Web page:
The average used car in America sold for $28,219 in July. That was an increase after several months of declines. The growth came even as the nationwide used car supply remained stable from month to month. In a year of high inflation, that seemed like bad news.
But the news is already moderating. The prices dealers pay for the used cars they sell later fell 3.6% in the first half of August.
When dealers pay less for cars at auction, consumer prices fall.
The Manheim Used Vehicle Value Index tracks the prices dealers pay for used cars at auction. It is a product of Kelley Blue Book, parent company Cox Automotive. The index shows prices 6.6% higher than a year ago, but on last month’s decline.
Cox Automotive analysts say that “the latest trends in key indicators suggest that wholesale used vehicle values will decline in the second half of the month.”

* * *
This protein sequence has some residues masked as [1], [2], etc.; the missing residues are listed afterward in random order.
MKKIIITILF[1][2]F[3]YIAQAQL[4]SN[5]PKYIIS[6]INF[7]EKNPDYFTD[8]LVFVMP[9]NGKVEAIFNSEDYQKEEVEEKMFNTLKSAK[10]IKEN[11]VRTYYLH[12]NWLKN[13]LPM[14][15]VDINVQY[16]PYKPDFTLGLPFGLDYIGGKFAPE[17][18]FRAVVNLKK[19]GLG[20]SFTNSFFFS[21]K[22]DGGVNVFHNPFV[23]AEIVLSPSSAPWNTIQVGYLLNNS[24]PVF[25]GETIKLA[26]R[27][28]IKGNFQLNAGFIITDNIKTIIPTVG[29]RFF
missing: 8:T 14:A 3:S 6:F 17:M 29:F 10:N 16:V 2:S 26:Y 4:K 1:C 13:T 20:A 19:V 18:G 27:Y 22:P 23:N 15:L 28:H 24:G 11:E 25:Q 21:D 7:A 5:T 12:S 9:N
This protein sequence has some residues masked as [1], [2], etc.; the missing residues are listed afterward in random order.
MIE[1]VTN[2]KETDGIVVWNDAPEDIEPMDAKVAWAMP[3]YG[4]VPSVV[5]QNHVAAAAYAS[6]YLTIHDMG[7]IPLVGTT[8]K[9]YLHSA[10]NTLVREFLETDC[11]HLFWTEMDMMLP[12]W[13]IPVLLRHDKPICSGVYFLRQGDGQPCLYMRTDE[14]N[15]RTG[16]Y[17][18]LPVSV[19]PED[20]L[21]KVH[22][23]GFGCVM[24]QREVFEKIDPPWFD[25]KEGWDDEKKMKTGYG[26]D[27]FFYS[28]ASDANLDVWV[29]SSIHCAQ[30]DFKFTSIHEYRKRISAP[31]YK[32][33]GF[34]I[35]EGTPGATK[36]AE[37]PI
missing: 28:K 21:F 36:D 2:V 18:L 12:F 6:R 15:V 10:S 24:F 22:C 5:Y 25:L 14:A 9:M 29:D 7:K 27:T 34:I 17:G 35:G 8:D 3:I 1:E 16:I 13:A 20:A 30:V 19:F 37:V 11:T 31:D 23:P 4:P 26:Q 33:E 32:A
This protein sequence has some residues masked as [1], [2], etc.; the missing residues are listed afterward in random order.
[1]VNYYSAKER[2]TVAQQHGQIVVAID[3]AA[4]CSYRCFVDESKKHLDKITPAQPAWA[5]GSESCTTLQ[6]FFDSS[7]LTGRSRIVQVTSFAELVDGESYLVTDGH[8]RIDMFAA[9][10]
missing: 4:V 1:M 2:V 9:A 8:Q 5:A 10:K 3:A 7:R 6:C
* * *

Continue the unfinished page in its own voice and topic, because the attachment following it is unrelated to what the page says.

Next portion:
SUVs and pickups saw their auction prices fall the most. Minivans fell less – probably a function of the thin supply. Compact cars also saw their prices drop little, probably due to increased demand, as gas prices have risen this year.
The available range of used cars is improving. Dealers measure their supply of cars available for sale in a measure called “inventory days” – how long it would take to sell cars at the current sales rate if they couldn’t acquire new inventory. As of August 15, the national supply was eight days higher than a year ago.
However, car buyers have little confidence in the near future. Cox Automotive reports: “Consumers’ opinion on vehicle purchase terms fell “in early August,” as opinions on both prices and interest rates deteriorated. The only time consumers felt worse about car loan interest rates than they do now was in 1980-1982.